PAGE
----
We Hold These Truths To Be Self-Evident?
“We hold these truths to be self-evident, that all men are created equal, that they are endowed by their Creator with certain unalienable Rights, that among these are Life, Liberty and the pursuit of Happiness.”
Yet history teaches that was this not always the case.
Women would not earn their full constitutional rights until the passage of the 19th Amendment in June 1920. As for millions of African-Americans, it would remain a long, twisted, and more arduous journey towards equal recognition.
There was a stanza that was omitted from the original draft of the Declaration of Independence during that hot Summer of 1776:
…he has waged cruel war against human nature itself, violating it’s most sacred rights of life & liberty in the persons of a distant people who never offended him, captivating & carrying them into slavery in another hemisphere, or to incur miserable death in their transportation thither.
Future 3rd President Thomas Jefferson, a slaveowner himself, and a lover of one of his mixed-race servants, sought the inclusion of the line. Jefferson had called the institution a “piratical warfare,” as well as “execrable commerce,” and an “assemblage of horrors.”
Perhaps trying to put the guilt of his personal hypocrisy at ease, he would in the end lose out to the Southern Delegation more interested in protecting their economic self-interests. Slavery had been waning at the time, until the invention of the cotton gin changed everything.
A House Divided
Thus America’s ‘original sin’ was cast. It would be another 71 years of bondage and intolerable cruelty by political decisions passed by Congress and the Courts. Nevertheless, an organized group of abolitionists defied these laws ‘choosing liberty for all’ aided runaway slaves on a journey to freedom. These early protestors banded together and rose up against the tyranny of the Jacksonian Democrats and ‘Do Nothing’ Whigs to create the most successful third-party movement in American History: The Republican Party.
With the growing opposition to slavery from the Northern States, and most Western Territories, it would be the 1860 election of Abraham Lincoln which lead to climatic events of the Civil War. The apex event of the conflict would center around Proclamation 95, otherwise known as the Emancipation Proclamation in September 1862. While a mere Executive Order at the time, the Proclamation declared:
“…all persons held as slaves within any State, or designated part of a State, the people whereof shall then be in rebellion against the United States shall be then, thenceforward.”
Unfortunately, that announcement would only temporarily extend to the Northern States, Western Territories, and the then described ‘Border States’. It would be three more years until June 1865, nearly three months after the War had ended, until those still held in bondage within the Southern States had learned about Lincoln’s declaration.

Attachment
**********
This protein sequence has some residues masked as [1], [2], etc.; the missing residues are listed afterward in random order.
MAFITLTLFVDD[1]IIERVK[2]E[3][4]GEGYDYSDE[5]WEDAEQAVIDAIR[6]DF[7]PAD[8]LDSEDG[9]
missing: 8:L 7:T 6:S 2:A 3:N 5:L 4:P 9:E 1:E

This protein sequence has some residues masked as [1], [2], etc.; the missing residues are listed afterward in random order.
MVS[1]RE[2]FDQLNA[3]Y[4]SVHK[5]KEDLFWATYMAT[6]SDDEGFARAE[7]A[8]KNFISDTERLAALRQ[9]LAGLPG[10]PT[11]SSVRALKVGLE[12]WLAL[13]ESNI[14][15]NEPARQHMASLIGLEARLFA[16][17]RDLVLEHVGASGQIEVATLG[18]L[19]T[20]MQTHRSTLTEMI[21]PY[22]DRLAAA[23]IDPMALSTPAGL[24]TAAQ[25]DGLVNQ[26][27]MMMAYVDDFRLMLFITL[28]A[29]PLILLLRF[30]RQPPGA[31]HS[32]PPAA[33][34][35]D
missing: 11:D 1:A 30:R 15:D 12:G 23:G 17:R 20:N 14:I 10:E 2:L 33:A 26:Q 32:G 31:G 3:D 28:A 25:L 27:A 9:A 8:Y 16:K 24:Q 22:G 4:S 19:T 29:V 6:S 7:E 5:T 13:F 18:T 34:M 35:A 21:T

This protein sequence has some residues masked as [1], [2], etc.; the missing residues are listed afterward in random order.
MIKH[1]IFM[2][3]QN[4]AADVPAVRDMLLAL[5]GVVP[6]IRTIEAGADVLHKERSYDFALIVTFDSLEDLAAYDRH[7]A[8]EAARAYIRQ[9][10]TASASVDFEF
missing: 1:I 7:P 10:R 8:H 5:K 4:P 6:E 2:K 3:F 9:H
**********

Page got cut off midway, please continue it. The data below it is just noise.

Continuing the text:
“This involves an absolute equality of personal rights and rights of property between former masters and slaves, and the connection heretofore existing between them becomes that between employer and hired labor.”
Later with the passing of the so-called ‘Freedom Amendments’: 13th Amendment; 14th Amendment, and 15th Amendment that these freedoms would finally be enshrined into the Constitution itself. The bloodiest conflict in American history, more would die in that war than in all other American conflicts combined, or 2% of the American population. All in an effort to correct an ill that the early American Founders failed to accomplish.
Whereas modern leaders are prone to make decisions based on popular polling numbers, Lincoln strived to hold a country together that was at war with itself. He knew this course was the right thing that had to be done to correct the wrongs that took place ‘Four Score and Seven Years’ prior. In the end, Lincoln would pay for it with his life.
Freedom of Opportunity
However, the endeavor for full equality for all would not end there. The struggle for personal pride and recognition would continue to be fought not only on the streets of America; but in the world of sports, pop culture, floors of Congress, in our schools, and in the courthouses throughout America.
Juneteenth should be seen as not merely a “black” holiday, but ought to be recognized as a Second Independence Day of freedom. A day that fulfills the promise of the ‘American Melting Pot’ extending the blessings of liberty for ourselves and our posterity to all of us. So that this nation under God:
…shall have a new birth of freedom—and that government of the people, by the people, for the people, shall not perish from the Earth.